January 20, 2021, is a date that'll go down in history books—Americans are finally getting rid of President T***p in the White House to make way for a new administration, one where Joe Biden and Kamala Harris will hopefully restore unity to America. And as a lovely bonus, Americans also get a supremely talented young poet reciting an original piece at the inauguration: National Youth Poet Laureate Amanda Gorman.
At just 22 years old, Amanda will be taking the stage at Biden and Harris's inauguration with her original poem “The Hill We Climb.” It's time you get to know Amanda—and see why Dr. Jill Biden counts herself as a big fan—ahead of the moment in Washington, D.C. Learn what you need to know about Amanda before she takes the stage, below.[instagram]https://www.instagram.com/p/CKCZOSjF_6M/?utm_source=ig_embed&utm_campaign=loading[/instagram]
Amanda is the first *ever* national youth poet laureate.
At the mere age of 16, Amanda managed to secure the coveted title of Youth Poet Laureate of Los Angeles (for some contrast, I was begging Niall Horan to follow me on Twitter at that age 🌚). Three years later at age 19, she became the first National Youth Poet Laureate too.
Her public speaking career started early.
When Amanda was in second grade, she decided to perform a monologue in which she assumed the voice of Chief Osceola of Florida’s Seminole tribe. Question: Who's doing it like this girl??? (No one, the answer is no one.)
“I’m sure anyone who saw it was kind of aghast at this 15-pound Black girl who was pretending to die onstage as a Native American chief,” she told the Los Angeles Times. “But I think it was important in my development because I really wanted to do justice to the story and bring it to life. It was the first time that I really leaned into the performance of text.”
She sometimes pronounces things differently.
Amanda has been open about struggling to pronounce the letter “r” sometimes, but it doesn't stop her from doing what she loves at all—in fact, it allows her to be more in tune with her work. In her L.A. Times profile, she said the difficulty with pronouncing the letter has made her “the performer that I am and the storyteller that I strive to be. When you have to teach yourself how to say sounds, when you have to be highly concerned about pronunciation, it gives you a certain awareness of sonics, of the auditory experience.”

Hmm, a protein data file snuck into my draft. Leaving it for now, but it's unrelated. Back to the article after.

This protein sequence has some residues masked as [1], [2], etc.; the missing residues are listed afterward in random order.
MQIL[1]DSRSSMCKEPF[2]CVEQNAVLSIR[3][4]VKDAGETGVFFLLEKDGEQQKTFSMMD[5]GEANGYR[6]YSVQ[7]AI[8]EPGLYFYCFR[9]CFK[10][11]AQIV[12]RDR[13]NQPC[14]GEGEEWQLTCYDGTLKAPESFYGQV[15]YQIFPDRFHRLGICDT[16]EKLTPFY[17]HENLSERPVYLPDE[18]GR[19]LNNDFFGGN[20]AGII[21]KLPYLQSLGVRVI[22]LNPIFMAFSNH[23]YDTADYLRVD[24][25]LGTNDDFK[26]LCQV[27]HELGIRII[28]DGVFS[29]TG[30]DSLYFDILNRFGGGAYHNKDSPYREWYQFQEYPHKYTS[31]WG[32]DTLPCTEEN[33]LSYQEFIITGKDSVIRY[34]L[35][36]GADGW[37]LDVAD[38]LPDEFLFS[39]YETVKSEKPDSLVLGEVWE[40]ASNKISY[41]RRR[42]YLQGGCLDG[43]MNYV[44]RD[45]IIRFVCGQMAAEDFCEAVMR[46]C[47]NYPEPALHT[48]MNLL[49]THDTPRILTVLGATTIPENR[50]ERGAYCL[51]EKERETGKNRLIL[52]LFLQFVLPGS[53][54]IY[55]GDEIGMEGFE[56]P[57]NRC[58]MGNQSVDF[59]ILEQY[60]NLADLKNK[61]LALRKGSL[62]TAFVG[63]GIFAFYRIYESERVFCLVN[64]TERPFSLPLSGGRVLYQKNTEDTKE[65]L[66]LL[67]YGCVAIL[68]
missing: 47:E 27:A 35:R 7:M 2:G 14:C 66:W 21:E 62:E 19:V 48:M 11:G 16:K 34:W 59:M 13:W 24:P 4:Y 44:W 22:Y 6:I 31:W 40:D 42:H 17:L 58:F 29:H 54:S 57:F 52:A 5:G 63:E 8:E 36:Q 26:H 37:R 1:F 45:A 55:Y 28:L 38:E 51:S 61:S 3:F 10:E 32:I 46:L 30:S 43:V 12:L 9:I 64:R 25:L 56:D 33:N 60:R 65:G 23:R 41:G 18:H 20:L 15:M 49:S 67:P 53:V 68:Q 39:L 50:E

She graduated from Harvard University.
In undergrad, Amanda studied
literature sociology…which makes total sense because a lot of her poems touch upon themes of race, varying economic backgrounds, feminism, and African culture.
She wants to run for president…in 2036.
Amanda is setting her goals high—when she's old enough, she wants to run for president of the United States in 2036. And yes, Kamala Harris has totally inspired her to do so.
“There’s no denying that a victory for her is a victory for all of us who would like to see ourselves represented as women of color in office,” she said. “It makes it more imaginable. Once little girls can see it, little girls can be it. Because they can be anything that they want, but that representation to make the dream exist in the first place is huge—even for me.”
She wrote part of her inauguration poem following the U.S. Capitol breach.
Although Amanda felt like the scenes from the pro-Trump Capitol riots were "jarring and violent," she also felt it was important to include the moment in her inauguration poem because it's a major moment in America's history.
“I wasn’t trying to write something in which those events were painted as an irregularity or different from an America that I know,” Amanda told the L.A. Times. “America is messy. It’s still in its early development of all that we can become. And I have to recognize that in the poem. I can’t ignore that or erase it. And so I crafted an inaugural poem that recognizes these scars and these wounds. Hopefully, it will move us toward healing them.”